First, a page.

National Museum of Singapore - Whale in AR

GuidiGO Depicts the Rich 130-Year-Long History of the National Museum of Singapore in Augmented Reality

After its successful foray into the world of augmented reality (AR) and 3D wayfinding with the Detroit Institute of Arts (DIA) mobile tour, GuidiGO has now brought Google’s Tango technology to the National Museum of Singapore.

Singapore’s oldest museum now allows its visitors to experience the building through an enhanced architectural tour. It tells the story of the building’s long history and its transformation from a Natural History Museum to the most significant historical museum of Singapore.

Visitors are given a Tango-compatible Lenovo Phab 2 Pro device, which will transport them back in time and enable them to see the architectural evolution of the building, how it looked like over a century ago and onwards, and the artefacts that used to be displayed in it. The digital tour, led by volunteer guides, evokes the museum’s imagery in a way that helps visitors obtain deeper understanding of its contents.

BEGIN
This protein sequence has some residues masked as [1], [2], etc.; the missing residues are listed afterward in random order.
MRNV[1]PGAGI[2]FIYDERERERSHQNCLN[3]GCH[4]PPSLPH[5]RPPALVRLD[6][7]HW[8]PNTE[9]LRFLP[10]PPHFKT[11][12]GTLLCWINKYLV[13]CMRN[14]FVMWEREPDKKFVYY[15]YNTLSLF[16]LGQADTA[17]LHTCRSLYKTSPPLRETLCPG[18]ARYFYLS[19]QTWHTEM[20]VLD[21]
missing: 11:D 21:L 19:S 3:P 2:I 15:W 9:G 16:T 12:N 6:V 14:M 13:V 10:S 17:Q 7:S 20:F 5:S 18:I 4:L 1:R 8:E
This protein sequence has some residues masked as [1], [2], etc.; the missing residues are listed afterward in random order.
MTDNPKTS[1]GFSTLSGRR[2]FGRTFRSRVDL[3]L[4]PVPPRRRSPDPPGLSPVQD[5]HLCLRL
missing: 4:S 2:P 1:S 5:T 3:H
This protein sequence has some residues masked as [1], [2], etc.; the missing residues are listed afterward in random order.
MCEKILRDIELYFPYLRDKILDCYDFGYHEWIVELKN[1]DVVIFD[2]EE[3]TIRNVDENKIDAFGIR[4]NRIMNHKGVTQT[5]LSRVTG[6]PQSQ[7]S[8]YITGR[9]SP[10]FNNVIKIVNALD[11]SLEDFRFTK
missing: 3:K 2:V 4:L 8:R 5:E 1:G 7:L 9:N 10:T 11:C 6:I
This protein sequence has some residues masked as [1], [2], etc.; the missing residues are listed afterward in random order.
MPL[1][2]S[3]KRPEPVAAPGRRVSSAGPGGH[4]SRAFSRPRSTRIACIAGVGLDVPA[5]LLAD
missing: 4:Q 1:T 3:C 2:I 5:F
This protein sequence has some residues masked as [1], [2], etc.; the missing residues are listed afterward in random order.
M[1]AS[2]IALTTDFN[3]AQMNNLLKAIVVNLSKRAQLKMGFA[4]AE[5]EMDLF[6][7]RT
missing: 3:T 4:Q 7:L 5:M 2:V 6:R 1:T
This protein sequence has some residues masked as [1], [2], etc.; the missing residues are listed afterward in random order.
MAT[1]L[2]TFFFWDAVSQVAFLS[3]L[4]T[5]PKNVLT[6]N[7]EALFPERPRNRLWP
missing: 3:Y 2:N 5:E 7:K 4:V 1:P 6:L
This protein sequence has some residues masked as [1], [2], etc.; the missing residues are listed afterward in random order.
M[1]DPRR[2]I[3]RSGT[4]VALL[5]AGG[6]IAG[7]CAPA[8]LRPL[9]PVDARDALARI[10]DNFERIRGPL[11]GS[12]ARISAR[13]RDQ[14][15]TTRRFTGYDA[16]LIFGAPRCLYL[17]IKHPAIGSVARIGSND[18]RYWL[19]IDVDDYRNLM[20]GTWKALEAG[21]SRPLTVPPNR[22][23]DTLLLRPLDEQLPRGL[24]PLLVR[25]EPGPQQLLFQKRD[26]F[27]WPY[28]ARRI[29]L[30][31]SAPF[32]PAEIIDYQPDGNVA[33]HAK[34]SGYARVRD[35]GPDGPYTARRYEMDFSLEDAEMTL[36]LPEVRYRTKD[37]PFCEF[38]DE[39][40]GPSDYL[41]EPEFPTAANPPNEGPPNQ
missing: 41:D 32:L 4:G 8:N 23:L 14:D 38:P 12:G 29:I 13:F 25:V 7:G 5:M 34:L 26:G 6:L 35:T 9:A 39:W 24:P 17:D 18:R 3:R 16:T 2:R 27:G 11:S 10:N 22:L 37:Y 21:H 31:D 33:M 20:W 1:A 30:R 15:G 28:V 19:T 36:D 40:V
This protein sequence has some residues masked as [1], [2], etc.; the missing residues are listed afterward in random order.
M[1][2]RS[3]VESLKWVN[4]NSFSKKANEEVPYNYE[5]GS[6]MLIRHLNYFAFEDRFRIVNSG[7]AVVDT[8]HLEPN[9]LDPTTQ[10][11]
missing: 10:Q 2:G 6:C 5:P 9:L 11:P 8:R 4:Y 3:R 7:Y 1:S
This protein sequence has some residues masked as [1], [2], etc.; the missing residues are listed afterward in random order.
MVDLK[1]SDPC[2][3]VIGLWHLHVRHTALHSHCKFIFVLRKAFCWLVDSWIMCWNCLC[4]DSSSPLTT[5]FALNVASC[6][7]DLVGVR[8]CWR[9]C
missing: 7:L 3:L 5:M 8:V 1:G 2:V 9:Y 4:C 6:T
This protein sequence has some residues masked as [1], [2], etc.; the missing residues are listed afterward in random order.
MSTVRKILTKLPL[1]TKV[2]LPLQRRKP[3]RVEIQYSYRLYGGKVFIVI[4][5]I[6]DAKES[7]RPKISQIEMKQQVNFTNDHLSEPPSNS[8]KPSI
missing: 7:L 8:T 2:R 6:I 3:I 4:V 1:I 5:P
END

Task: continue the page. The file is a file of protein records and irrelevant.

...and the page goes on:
There are currently six tour stops that incorporate a range of AR experiences, such as:

The Building’s Evolution

The evolution of a 130-year-old building is bound to be an interesting one. Combining Tango technology’s ability to both augment and recreate reality, visitors are able to see the replica of the museum’s transformation throughout the decades.

The Museum’s Rotunda

The old rotunda used to display a natural history collection, as well as a marble bust of Sir Stamford Raffles, the founder of Singapore. Through the lens of their device, visitors can walk around a life-size model of the room, surrounded with the original artefacts that once graced it, and see the clay tiles instead of the current marble flooring.

The Indian Fin Whale

This iconic 42-feet-long skeleton used to be displayed in the museum in the early 1900s, until it was returned to Malaysia in the 1970s. Thanks to Tango technology, visitors can once again see its fossil under the glass passage on the second floor, where it once stood. However, that’s not all – they can also witness the reimagining of how it looked and sounded like while it was still alive.

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